Hidden in the High Hills of the Santee rests a Stateburg gem, a two-story, 226-year-old plantation home on property that was once owned by Gen. Thomas Sumter.
The brick home on 6.5 acres at 6060 Brookland Drive was first owned by the Dinkins …
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The brick home on 6.5 acres at 6060 Brookland Drive was first owned by the Dinkins family after being built by Sumter in 1793, according to the South Carolina Department of Archives and History. Its most recent owners, AJ and Susan Heath, are selling the home after living there since the mid-2000s.
Sumter, an American Revolutionary War hero, founded the town of Stateburg in 1783 in the hopes it would be chosen as the state capital. It missed that distinction by only a few votes, but it did become a prominent residential area with several plantations until the Civil War.
An asking price of $699,000, listed through Bowen & Associates Realty, gets a buyer the home's nine bedrooms, six baths and one half bath. It also has a sunroom, two cottages and a pool, all fenced in on the property. The acreage also accounts for the pond across Brookland Drive, which the property owns a piece of, as well.
"It's a great, livable house," AJ Heath said.
From its exterior to interior, it's hard to believe the house is 226 years old. The hints that give away its age are the brick chimneys and rugged brick pathway to the front door.
Entering the home, the foyer is massive, stretching to a living room and dining room wing on both sides. AJ Heath said the foyer, the living room and the dining room were added in the 1830s. The foyer has a relaxing aesthetic look while the dining room is covered in a bold green with a marble fireplace.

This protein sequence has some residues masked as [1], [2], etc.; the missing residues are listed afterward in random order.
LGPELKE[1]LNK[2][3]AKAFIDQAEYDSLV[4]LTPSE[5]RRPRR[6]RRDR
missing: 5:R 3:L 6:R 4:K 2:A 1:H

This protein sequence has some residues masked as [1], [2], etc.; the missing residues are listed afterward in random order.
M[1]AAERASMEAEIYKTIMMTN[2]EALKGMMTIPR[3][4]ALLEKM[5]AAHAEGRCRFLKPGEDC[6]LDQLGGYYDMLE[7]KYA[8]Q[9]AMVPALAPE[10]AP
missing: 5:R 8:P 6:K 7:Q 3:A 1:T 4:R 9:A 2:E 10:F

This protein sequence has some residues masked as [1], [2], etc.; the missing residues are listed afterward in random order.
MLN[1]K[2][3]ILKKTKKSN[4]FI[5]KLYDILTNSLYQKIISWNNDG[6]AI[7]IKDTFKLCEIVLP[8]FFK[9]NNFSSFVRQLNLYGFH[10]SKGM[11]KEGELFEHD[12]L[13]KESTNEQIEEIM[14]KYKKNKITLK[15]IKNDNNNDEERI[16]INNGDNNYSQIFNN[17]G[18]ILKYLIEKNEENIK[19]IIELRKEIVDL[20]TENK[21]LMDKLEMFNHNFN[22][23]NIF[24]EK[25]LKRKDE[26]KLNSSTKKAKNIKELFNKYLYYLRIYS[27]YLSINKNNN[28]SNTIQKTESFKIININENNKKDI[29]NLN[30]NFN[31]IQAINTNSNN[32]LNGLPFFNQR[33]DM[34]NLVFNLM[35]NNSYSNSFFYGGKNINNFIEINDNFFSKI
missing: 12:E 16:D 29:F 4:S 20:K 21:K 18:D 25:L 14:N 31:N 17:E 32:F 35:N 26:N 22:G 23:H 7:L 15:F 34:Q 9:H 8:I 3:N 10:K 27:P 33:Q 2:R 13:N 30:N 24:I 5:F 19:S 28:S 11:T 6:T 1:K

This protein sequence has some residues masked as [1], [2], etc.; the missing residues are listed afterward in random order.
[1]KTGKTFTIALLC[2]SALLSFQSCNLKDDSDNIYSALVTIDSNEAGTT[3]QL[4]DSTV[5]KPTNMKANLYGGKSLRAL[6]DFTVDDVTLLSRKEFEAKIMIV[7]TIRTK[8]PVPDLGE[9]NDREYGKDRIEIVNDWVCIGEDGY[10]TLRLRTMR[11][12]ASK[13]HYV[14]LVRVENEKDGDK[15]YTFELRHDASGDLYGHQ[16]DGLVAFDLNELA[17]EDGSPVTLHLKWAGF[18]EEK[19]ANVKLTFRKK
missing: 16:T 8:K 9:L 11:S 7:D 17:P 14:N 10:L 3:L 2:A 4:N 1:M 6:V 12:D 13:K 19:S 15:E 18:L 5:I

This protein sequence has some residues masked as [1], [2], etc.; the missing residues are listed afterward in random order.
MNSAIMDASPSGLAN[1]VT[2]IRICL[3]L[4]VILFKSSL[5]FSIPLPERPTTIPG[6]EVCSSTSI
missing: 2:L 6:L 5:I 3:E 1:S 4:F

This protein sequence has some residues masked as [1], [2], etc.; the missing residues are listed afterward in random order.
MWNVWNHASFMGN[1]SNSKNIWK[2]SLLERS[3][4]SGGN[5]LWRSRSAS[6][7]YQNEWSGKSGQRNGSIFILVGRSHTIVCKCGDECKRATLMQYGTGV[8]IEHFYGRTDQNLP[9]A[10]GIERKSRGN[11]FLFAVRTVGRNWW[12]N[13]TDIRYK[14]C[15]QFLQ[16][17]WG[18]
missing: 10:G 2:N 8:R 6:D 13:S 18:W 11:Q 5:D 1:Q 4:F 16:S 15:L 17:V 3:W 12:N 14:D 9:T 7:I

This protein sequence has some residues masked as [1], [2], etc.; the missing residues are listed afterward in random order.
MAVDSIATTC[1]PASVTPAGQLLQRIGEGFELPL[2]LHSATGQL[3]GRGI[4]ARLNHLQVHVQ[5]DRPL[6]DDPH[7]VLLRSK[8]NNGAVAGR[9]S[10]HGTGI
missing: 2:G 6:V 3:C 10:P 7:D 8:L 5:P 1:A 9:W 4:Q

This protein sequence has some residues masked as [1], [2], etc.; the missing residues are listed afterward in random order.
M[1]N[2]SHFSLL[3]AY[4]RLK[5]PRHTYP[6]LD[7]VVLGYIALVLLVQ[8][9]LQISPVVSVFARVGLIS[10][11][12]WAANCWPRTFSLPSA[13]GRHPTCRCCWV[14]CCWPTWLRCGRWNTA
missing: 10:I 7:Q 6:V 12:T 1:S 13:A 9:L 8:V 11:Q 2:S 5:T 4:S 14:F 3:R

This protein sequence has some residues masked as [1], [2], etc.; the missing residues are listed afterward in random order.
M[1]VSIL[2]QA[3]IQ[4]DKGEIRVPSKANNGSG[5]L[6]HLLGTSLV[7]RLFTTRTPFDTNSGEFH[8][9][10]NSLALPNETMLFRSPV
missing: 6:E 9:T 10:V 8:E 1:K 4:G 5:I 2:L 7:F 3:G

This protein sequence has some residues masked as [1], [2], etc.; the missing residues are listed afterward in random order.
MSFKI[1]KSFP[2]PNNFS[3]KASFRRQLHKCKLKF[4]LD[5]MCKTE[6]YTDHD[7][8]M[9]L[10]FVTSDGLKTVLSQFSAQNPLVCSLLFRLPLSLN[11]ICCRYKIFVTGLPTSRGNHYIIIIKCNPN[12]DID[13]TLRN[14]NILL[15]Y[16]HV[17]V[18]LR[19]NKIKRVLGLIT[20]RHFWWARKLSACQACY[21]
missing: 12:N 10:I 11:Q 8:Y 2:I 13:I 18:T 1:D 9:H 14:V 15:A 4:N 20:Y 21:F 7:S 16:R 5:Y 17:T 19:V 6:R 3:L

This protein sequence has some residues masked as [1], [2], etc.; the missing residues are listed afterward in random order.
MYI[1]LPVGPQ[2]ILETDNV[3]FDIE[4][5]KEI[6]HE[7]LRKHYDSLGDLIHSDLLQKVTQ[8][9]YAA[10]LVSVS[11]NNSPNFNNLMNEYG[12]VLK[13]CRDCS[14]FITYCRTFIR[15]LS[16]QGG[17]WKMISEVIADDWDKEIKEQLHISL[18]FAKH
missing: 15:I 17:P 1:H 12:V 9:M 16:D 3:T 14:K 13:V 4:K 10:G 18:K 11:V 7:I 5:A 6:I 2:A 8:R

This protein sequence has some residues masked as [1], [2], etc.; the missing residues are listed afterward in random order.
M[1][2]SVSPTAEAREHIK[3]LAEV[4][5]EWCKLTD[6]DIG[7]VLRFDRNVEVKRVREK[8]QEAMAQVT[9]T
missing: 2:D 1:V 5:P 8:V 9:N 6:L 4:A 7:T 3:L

The oldest part of the home is in the back of the house, which first started off as a single household, according to AJ Heath. In the back, a long hallway stretches from the kitchen to the extended living room and guest room.
The spacious kitchen is covered with dark green tile countertops, and the stove was built over what was once a fireplace; almost every room on the first and second floor has or had a fireplace.
Authentic hardwood floors stretch throughout each room of the home except for the marble and tiles in the bathrooms. Though the foundation dips every few steps or so, it's well-treated and durable for its age.
Moving up to the second floor, a stained-glass window is embedded on the staircase wall, giving it a vibrant color and design.
"You see it in Charleston houses that are in early 1900s," Susan Heath said.
Even an upstairs bath has a stained-glass window that gives the light-colored bathroom an abundance of color and playful design.
The second floor is filled with multiple bedrooms and study rooms, including the master bedroom that rests above the foyer. Connected to the master bedroom is a large balcony with greenery and a view of the brick entranceway to the home.
Walking back into the bedroom, it's hard to miss the old, authentic moldings throughout the house. These give the home the perfect feel to remind guests and occupants alike of its historical qualities.
Moving up to the attic, the space is used as a third story where there's a full bath and enough space for two bedrooms.
With a total of 6,711 square feet, there is plenty of room for everyone.
"It's a great house to have people in," AJ Heath said.
"The rooms just flow," Susan Heath said.
Both AJ and Susan said the neighborhood is quiet and relaxing except for the daily air show from Shaw Air Force Base.
"We didn't mind it," AJ Heath said, "because people said it was the sound of freedom."
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